Real estate investors should generally look for an ROE of 2-5%. ROE will be much lower when property values are high, and it will usually decrease over time as equity increases. The above example would be a high-cash-flow property in an area where property values are extremely low, such as a rural area with a growing town.

Advantages of Using ROE

Return on equity is a standard and common metric used in commercial real estate, and for good reason. There are several advantages to using it:

  • Performance Measurement: Provides a clear indication of how effectively an investment is being managed relative to the equity invested.
  • Comparative Analysis: Enables investors to compare the financial performance of different and varied properties.
  • Decision Making: Helps determine whether to continue holding a property, sell it, or buy additional properties based on the returns on equity capital.

Limitations of ROE

That said, every metric used has limitations. The limitations of return on equity include:

  • Debt Impact: High debt levels can artificially inflate ROE, especially if there’s a low-interest loan or one with a large future balloon payment. ROE should be considered alongside a property’s debt-to-equity ratio.
  • One-Dimensional: ROE does not account for risks or opportunities. It’s a lagging metric rather than a predictive one, although it can be used when making decisions. Perhaps most notably, it doesn’t take into account long-term appreciation. 
  • Property Specific: Variations in market conditions, property location, and management practices can lead to significant disparities in ROE. While it can be a useful way to compare varied properties, investors should understand that ROE expectations are sometimes different for different markets, locations, and property types. Returns outside of net income, namely appreciation, must also be considered.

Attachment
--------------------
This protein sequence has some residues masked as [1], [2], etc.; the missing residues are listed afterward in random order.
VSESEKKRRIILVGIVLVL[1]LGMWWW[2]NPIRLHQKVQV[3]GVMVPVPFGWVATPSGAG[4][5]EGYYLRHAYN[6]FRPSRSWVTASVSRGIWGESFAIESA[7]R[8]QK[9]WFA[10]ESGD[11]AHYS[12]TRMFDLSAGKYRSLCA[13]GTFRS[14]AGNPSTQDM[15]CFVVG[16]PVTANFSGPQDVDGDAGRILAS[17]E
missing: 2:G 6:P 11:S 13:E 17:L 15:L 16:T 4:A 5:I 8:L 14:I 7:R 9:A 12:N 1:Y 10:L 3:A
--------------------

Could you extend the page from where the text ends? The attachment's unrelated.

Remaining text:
ROE for Investing Decisions

ROE is one of the most important metrics when making investment decisions about real estate properties. Returns on what shareholders have help with decisions on potential and current properties and evaluating a manager’s performance.

Why Does it Matter to Understand ROE?

Understanding ROE helps investors gauge the effectiveness of their investment. It aids in strategic decision-making, from restructuring financing to optimizing operational management for better returns. Most importantly, it’s a way to evaluate how well equity is being used.

Wrapping Up

If you’re involved in commercial real estate, return on equity is something you should understand and use. Calculate it on properties, and you’ll be better informed of how your properties are doing in relation to what you have in them.


About Author

David Luke

David Luke

David was immediately drawn to the CommLoan mission of creating a better borrower experience when joining the firm in 2015. Initially, David helped grow the lenders on the platform by 6X and worked closely with the software team to improve accuracy and efficiency within the loan fulfillment process. David has underwritten and closed more than $2 billion in transactions ranging from bridge to permanent financing across all major capital sources. He appreciates the wealth creation that real estate has to offer and has been self-managing a small portfolio of single and multifamily properties for the last 10 years. David earned a master’s degree in business from W.P. Carey School of Business at ASU and will be completing his CCIM Designation in 2021. Show More...